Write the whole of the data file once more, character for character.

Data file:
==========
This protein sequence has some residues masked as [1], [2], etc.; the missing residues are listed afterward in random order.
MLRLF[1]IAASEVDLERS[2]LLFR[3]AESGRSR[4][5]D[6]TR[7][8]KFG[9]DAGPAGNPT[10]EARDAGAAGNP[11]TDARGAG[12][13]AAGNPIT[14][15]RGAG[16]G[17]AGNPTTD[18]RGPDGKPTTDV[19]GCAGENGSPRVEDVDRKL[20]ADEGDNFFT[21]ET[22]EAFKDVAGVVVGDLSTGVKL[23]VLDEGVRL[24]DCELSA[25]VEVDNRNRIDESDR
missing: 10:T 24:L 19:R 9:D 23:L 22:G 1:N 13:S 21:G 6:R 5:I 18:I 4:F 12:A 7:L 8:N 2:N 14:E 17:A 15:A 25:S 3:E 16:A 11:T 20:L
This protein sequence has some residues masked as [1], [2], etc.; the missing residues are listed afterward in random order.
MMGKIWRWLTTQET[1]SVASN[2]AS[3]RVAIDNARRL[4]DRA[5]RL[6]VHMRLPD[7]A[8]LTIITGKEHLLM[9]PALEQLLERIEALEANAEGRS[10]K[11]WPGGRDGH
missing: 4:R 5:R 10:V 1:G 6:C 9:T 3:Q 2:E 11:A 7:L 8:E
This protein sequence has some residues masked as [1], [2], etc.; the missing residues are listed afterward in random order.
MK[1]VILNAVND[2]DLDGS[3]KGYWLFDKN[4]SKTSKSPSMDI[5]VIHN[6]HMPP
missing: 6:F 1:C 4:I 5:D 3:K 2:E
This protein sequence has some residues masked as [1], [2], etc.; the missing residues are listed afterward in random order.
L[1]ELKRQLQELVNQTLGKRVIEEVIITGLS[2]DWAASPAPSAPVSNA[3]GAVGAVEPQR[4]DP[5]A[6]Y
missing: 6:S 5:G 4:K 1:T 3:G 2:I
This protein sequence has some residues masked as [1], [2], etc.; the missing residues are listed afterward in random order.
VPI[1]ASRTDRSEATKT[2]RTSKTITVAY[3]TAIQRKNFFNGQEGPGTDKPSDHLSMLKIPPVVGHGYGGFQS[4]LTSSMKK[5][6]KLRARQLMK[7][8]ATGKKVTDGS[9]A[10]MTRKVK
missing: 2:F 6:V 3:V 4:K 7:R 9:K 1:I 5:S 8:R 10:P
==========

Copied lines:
This protein sequence has some residues masked as [1], [2], etc.; the missing residues are listed afterward in random order.
MLRLF[1]IAASEVDLERS[2]LLFR[3]AESGRSR[4][5]D[6]TR[7][8]KFG[9]DAGPAGNPT[10]EARDAGAAGNP[11]TDARGAG[12][13]AAGNPIT[14][15]RGAG[16]G[17]AGNPTTD[18]RGPDGKPTTDV[19]GCAGENGSPRVEDVDRKL[20]ADEGDNFFT[21]ET[22]EAFKDVAGVVVGDLSTGVKL[23]VLDEGVRL[24]DCELSA[25]VEVDNRNRIDESDR
missing: 10:T 24:L 19:R 9:D 23:L 22:G 1:N 13:S 21:G 6:R 5:I 18:I 4:F 12:A 7:L 8:N 2:N 14:E 17:A 15:A 25:S 3:E 16:A 11:T 20:L
This protein sequence has some residues masked as [1], [2], etc.; the missing residues are listed afterward in random order.
MMGKIWRWLTTQET[1]SVASN[2]AS[3]RVAIDNARRL[4]DRA[5]RL[6]VHMRLPD[7]A[8]LTIITGKEHLLM[9]PALEQLLERIEALEANAEGRS[10]K[11]WPGGRDGH
missing: 4:R 5:R 10:V 1:G 6:C 9:T 3:Q 2:E 11:A 7:L 8:E
This protein sequence has some residues masked as [1], [2], etc.; the missing residues are listed afterward in random order.
MK[1]VILNAVND[2]DLDGS[3]KGYWLFDKN[4]SKTSKSPSMDI[5]VIHN[6]HMPP
missing: 6:F 1:C 4:I 5:D 3:K 2:E
This protein sequence has some residues masked as [1], [2], etc.; the missing residues are listed afterward in random order.
L[1]ELKRQLQELVNQTLGKRVIEEVIITGLS[2]DWAASPAPSAPVSNA[3]GAVGAVEPQR[4]DP[5]A[6]Y
missing: 6:S 5:G 4:K 1:T 3:G 2:I
This protein sequence has some residues masked as [1], [2], etc.; the missing residues are listed afterward in random order.
VPI[1]ASRTDRSEATKT[2]RTSKTITVAY[3]TAIQRKNFFNGQEGPGTDKPSDHLSMLKIPPVVGHGYGGFQS[4]LTSSMKK[5][6]KLRARQLMK[7][8]ATGKKVTDGS[9]A[10]MTRKVK
missing: 2:F 6:V 3:V 4:K 7:R 9:K 1:I 5:S 8:R 10:P